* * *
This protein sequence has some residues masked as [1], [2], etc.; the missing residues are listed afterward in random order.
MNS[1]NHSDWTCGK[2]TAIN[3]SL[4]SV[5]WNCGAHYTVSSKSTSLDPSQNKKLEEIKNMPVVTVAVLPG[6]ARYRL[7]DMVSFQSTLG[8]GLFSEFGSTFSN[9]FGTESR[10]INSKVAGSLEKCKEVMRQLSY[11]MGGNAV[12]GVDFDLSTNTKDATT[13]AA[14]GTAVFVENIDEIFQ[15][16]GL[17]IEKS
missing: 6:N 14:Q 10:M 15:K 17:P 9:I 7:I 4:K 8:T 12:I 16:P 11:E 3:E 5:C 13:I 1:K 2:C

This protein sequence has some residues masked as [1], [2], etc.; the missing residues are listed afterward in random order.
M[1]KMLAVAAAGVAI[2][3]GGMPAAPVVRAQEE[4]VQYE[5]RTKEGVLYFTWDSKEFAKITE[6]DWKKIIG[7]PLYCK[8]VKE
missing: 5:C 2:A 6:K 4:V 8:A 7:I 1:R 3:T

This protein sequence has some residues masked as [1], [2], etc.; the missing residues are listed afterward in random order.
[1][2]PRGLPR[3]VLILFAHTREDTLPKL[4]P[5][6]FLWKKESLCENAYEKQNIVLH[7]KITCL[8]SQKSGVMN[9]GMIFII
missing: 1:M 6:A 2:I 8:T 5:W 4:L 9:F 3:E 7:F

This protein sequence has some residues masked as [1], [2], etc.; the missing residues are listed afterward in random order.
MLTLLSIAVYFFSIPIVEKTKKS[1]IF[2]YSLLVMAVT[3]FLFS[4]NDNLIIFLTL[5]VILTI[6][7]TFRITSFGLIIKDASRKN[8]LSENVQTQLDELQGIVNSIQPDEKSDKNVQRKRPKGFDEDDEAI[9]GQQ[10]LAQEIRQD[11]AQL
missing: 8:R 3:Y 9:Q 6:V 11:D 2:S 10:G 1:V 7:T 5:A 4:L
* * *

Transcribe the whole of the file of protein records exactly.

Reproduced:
This protein sequence has some residues masked as [1], [2], etc.; the missing residues are listed afterward in random order.
MNS[1]NHSDWTCGK[2]TAIN[3]SL[4]SV[5]WNCGAHYTVSSKSTSLDPSQNKKLEEIKNMPVVTVAVLPG[6]ARYRL[7]DMVSFQSTLG[8]GLFSEFGSTFSN[9]FGTESR[10]INSKVAGSLEKCKEVMRQLSY[11]MGGNAV[12]GVDFDLSTNTKDATT[13]AA[14]GTAVFVENIDEIFQ[15][16]GL[17]IEKS
missing: 6:N 14:Q 10:M 15:K 17:P 9:I 7:I 4:K 8:T 12:I 16:P 11:E 3:E 5:C 13:I 1:K 2:C

This protein sequence has some residues masked as [1], [2], etc.; the missing residues are listed afterward in random order.
M[1]KMLAVAAAGVAI[2][3]GGMPAAPVVRAQEE[4]VQYE[5]RTKEGVLYFTWDSKEFAKITE[6]DWKKIIG[7]PLYCK[8]VKE
missing: 5:C 2:A 6:K 4:V 8:A 7:I 1:R 3:T

This protein sequence has some residues masked as [1], [2], etc.; the missing residues are listed afterward in random order.
[1][2]PRGLPR[3]VLILFAHTREDTLPKL[4]P[5][6]FLWKKESLCENAYEKQNIVLH[7]KITCL[8]SQKSGVMN[9]GMIFII
missing: 1:M 6:A 2:I 8:T 5:W 4:L 9:F 3:E 7:F

This protein sequence has some residues masked as [1], [2], etc.; the missing residues are listed afterward in random order.
MLTLLSIAVYFFSIPIVEKTKKS[1]IF[2]YSLLVMAVT[3]FLFS[4]NDNLIIFLTL[5]VILTI[6][7]TFRITSFGLIIKDASRKN[8]LSENVQTQLDELQGIVNSIQPDEKSDKNVQRKRPKGFDEDDEAI[9]GQQ[10]LAQEIRQD[11]AQL
missing: 8:R 3:Y 9:Q 6:V 11:D 2:S 10:G 1:V 7:T 5:A 4:L